Monday, June 26, 2006

The First Project

The Cutting Marathon was a the time I put everything away on Saturday, 10 garments' worth of fabric...15.5 yards...had crossed the table. In addition to the projects listed Saturday morning, I also cut out La Fred's Athena Blouse from some nice olive green handkercheif linen, and one of Sandra Betzina's early Vogue Today's Fit tops (the assymetric one w/the cut on sleeves; the number escapes me at the moment) from a green poly/rayon jacquard. But the big project of the day was DD2's (age 9) First Project.

Her brother had been off at camp all week; she'd watched TV and played her Gameboy until she was tired of it, and as I was cutting Friday she found my scrap pile and began collecting the pieces, laying them out on the floor in odd patterns and trying to figure out what she could make for Molly (her American Girl doll) from them. I suggested that we find a pattern and some fabric on Saturday and she could make herself a skirt. She was really surprised that I suggested that, but she is the same age I was when I made that 4-H apron so I felt like she could probably manage a simple skirt, if I did the tricky parts.

The next day, before I was even properly wakened by my coffee, she was at my elbow. "Mom? Remember? Me? Sewing?" (Big grin).

So, we went through the pattern stash and picked out two patterns that were possibilities, had breakfast, then went up to the fabric stash in the attic. I pulled out three pieces of drapey fabric, and she picked the black-floral-on-pink rayon challis. Back downstairs, she decided a longer skirt would be easier to live in and picked Simplicity 5484's pointy-hem a-line skirt over a New Look knee-length yoked circle skirt.

First, she had to trace the pattern. She's a size 10 Slim in RTW, but when we measured the pattern and checked her measurements, it was pretty apparent that the size 7 would work for her. So I showed her how to trace it (there was only one pattern piece). After she traced it, I checked her work then she cut it out. I laid out the fabric for her...challis can be really tricky to get square, and this needed the selvedges folded into the center, so she had two folds. Then, I showed her how to pin on the pattern, and she cut it once. Then, she pinned the other side; I checked her pinning and ok'd her to cut out that side.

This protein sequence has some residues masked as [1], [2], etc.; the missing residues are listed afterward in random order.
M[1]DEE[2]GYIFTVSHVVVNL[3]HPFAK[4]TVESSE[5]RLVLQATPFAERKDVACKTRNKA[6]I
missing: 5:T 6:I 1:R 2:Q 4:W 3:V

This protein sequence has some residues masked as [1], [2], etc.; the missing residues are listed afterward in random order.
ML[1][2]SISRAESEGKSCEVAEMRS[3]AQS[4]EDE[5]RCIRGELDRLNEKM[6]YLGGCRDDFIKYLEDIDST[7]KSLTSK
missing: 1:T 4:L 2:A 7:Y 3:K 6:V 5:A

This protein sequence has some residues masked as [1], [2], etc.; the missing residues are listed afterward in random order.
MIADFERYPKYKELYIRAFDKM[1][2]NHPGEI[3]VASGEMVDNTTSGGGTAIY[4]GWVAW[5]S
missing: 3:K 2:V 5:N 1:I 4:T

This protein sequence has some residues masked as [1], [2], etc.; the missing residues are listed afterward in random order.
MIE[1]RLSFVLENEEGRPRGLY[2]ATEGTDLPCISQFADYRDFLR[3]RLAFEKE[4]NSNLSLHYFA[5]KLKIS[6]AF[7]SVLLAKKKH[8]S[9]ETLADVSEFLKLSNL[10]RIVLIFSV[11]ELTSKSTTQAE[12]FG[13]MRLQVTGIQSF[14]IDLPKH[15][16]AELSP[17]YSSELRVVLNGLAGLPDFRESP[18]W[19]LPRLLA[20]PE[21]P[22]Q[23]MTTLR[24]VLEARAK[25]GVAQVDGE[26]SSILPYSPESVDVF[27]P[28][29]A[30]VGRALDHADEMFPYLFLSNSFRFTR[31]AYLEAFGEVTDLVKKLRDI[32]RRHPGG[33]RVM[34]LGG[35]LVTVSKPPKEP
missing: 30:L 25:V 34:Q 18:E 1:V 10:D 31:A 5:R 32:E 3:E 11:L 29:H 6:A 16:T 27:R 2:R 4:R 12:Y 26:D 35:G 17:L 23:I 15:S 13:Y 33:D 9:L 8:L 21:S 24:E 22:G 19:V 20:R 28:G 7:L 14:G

Suddenly, though, it hit me that this child had never operated a sewing machine. Ooops, Mom, better give her some practice. So I had her stitch w/an unthreaded needle on paper for a while, practicing going back and forth on the blue lines on a common sheet of notebook paper. Then I had her practice stitching 5/8" from the edge of a stack of strips of used computer paper (I stuck a small stack of post-it notes on the 5/8" seam line to help her see where she needed to stitch). Finally, I cut some more used computer paper into curves and had her practice stitching 5/8" from the edge on the curves (both concave and convex). Then we threaded the machine and I let her sew some practice seams on scraps. I didn't have her use the serger; just like I didn't have her use the rotary cutter to cut it out...I think she needs to get the eye-hand coordination thing working better first. So, after she sewed the seams and pressed them, I had her go back and zig-zag the edges to prevent raveling. When she'd done that reasonably well, I gave her the skirt.

She did get a little frustrated and tired, and at one point while zig-zagging she caught the skirt under the seam (good thing she wasn't on the serger...). I did her ripping for her, thinking it was more important that she have a wearable garment fairly quickly than to learn the details on ripping...which I'm sure she'll have plenty of opportunity to practice anyway...and I did do the tricky parts (pointy hem and elastic casing) for her. But she did have a skirt by the middle of the afternoon, and she's already talking about wanting to sew some I guess the experiment was a success. ;)

Here's the reveiw, if you want to see the finished product!


  1. Enjoyed reading about the sewing session with your daughter. My grandmother taught me to sew at approximately your daughter's age and we sewed together until her death. My love of sewing was born from hers. I hope you two have many more wonderful times together.

  2. The best part of the whole experience will be when you realize you are creating a sewing buddy:)

  3. Oh Lisa ~ how proud you must have felt when you saw the look on her face when the skirt was finished! Before you know it she will be a teenager with her own sewing machine and fabric & pattern stash!

  4. Aw, it's so cute too!! Dd is 9 too...on Friday anyway. She's dying to sew something "real". Perfect project this summer while I'm home with her.


  5. Must be the quilter in me, but I could cut up all my fabric (well, it would take a few months. . .). My problem is later making the time to sew it up, before all the pieces get mixed up. Nice story about teaching your daughter to sew. I've been doing the same here, in fits and starts.